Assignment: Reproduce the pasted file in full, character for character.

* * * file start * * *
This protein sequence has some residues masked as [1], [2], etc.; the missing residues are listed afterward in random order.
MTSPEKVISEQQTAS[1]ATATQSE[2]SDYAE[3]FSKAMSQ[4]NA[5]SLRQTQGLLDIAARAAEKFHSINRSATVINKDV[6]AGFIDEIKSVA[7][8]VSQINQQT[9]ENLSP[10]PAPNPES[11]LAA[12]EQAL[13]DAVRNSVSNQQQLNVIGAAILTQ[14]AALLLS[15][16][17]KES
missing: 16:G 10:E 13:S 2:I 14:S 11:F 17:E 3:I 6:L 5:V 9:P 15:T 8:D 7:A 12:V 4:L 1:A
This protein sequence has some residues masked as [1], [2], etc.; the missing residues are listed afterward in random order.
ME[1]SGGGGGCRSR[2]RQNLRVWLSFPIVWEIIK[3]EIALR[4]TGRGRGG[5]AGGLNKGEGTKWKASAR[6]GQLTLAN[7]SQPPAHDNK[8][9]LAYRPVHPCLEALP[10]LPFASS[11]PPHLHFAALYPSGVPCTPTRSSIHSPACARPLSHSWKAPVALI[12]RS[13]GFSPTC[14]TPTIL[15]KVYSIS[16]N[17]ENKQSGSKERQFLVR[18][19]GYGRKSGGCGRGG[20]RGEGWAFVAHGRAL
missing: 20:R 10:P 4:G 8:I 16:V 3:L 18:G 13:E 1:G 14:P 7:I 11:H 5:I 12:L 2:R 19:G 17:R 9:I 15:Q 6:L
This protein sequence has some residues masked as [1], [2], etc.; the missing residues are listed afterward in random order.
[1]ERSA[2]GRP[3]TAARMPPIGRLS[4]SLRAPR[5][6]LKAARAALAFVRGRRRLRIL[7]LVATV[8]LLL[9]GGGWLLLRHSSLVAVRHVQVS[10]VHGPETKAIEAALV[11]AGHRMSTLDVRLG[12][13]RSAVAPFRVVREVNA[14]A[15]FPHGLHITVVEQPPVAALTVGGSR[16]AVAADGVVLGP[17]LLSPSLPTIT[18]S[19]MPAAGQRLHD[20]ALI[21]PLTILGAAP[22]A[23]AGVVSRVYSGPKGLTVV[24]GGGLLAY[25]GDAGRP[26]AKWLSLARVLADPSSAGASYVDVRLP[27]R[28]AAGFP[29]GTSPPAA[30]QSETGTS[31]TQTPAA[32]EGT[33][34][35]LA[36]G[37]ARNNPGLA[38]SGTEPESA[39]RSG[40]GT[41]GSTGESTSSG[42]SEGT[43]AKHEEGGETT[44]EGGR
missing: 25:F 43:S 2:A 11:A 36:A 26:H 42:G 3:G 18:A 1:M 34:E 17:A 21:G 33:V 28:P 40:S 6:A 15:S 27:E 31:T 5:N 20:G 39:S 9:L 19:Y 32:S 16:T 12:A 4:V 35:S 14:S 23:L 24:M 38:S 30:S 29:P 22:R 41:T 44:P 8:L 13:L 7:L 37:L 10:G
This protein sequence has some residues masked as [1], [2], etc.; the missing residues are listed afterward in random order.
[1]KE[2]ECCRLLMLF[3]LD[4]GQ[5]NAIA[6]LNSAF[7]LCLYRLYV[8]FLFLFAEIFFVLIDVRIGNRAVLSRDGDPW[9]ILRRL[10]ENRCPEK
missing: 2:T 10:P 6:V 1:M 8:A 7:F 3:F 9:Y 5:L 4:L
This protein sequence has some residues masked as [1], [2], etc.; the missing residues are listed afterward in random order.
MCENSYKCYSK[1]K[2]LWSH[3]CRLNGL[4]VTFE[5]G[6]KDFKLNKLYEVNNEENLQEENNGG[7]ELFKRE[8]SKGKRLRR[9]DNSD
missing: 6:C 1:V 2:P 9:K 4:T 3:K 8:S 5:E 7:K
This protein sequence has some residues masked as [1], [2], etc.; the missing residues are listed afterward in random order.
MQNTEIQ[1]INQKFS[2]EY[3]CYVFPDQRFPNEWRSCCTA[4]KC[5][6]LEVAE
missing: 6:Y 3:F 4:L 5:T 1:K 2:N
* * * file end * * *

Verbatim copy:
This protein sequence has some residues masked as [1], [2], etc.; the missing residues are listed afterward in random order.
MTSPEKVISEQQTAS[1]ATATQSE[2]SDYAE[3]FSKAMSQ[4]NA[5]SLRQTQGLLDIAARAAEKFHSINRSATVINKDV[6]AGFIDEIKSVA[7][8]VSQINQQT[9]ENLSP[10]PAPNPES[11]LAA[12]EQAL[13]DAVRNSVSNQQQLNVIGAAILTQ[14]AALLLS[15][16][17]KES
missing: 16:G 10:E 13:S 2:I 14:S 11:F 17:E 3:I 6:L 5:V 9:P 15:T 8:D 7:A 12:V 4:L 1:A
This protein sequence has some residues masked as [1], [2], etc.; the missing residues are listed afterward in random order.
ME[1]SGGGGGCRSR[2]RQNLRVWLSFPIVWEIIK[3]EIALR[4]TGRGRGG[5]AGGLNKGEGTKWKASAR[6]GQLTLAN[7]SQPPAHDNK[8][9]LAYRPVHPCLEALP[10]LPFASS[11]PPHLHFAALYPSGVPCTPTRSSIHSPACARPLSHSWKAPVALI[12]RS[13]GFSPTC[14]TPTIL[15]KVYSIS[16]N[17]ENKQSGSKERQFLVR[18][19]GYGRKSGGCGRGG[20]RGEGWAFVAHGRAL
missing: 20:R 10:P 4:G 8:I 16:V 3:L 18:G 13:E 1:G 14:P 7:I 11:H 5:I 12:L 2:R 19:G 17:R 9:I 15:Q 6:L
This protein sequence has some residues masked as [1], [2], etc.; the missing residues are listed afterward in random order.
[1]ERSA[2]GRP[3]TAARMPPIGRLS[4]SLRAPR[5][6]LKAARAALAFVRGRRRLRIL[7]LVATV[8]LLL[9]GGGWLLLRHSSLVAVRHVQVS[10]VHGPETKAIEAALV[11]AGHRMSTLDVRLG[12][13]RSAVAPFRVVREVNA[14]A[15]FPHGLHITVVEQPPVAALTVGGSR[16]AVAADGVVLGP[17]LLSPSLPTIT[18]S[19]MPAAGQRLHD[20]ALI[21]PLTILGAAP[22]A[23]AGVVSRVYSGPKGLTVV[24]GGGLLAY[25]GDAGRP[26]AKWLSLARVLADPSSAGASYVDVRLP[27]R[28]AAGFP[29]GTSPPAA[30]QSETGTS[31]TQTPAA[32]EGT[33][34][35]LA[36]G[37]ARNNPGLA[38]SGTEPESA[39]RSG[40]GT[41]GSTGESTSSG[42]SEGT[43]AKHEEGGETT[44]EGGR
missing: 25:F 43:S 2:A 11:A 36:A 26:H 42:G 3:G 18:A 1:M 34:E 17:A 21:G 33:V 28:P 40:S 6:A 15:S 27:E 31:T 5:N 20:G 39:S 9:L 19:Y 32:S 16:T 12:A 4:V 35:S 14:S 23:L 24:M 38:S 30:S 29:P 22:R 41:T 44:P 8:L 13:L 7:L 37:L 10:G
This protein sequence has some residues masked as [1], [2], etc.; the missing residues are listed afterward in random order.
[1]KE[2]ECCRLLMLF[3]LD[4]GQ[5]NAIA[6]LNSAF[7]LCLYRLYV[8]FLFLFAEIFFVLIDVRIGNRAVLSRDGDPW[9]ILRRL[10]ENRCPEK
missing: 2:T 10:P 6:V 1:M 8:A 7:F 3:F 9:Y 5:L 4:L
This protein sequence has some residues masked as [1], [2], etc.; the missing residues are listed afterward in random order.
MCENSYKCYSK[1]K[2]LWSH[3]CRLNGL[4]VTFE[5]G[6]KDFKLNKLYEVNNEENLQEENNGG[7]ELFKRE[8]SKGKRLRR[9]DNSD
missing: 6:C 1:V 2:P 9:K 4:T 3:K 8:S 5:E 7:K
This protein sequence has some residues masked as [1], [2], etc.; the missing residues are listed afterward in random order.
MQNTEIQ[1]INQKFS[2]EY[3]CYVFPDQRFPNEWRSCCTA[4]KC[5][6]LEVAE
missing: 6:Y 3:F 4:L 5:T 1:K 2:N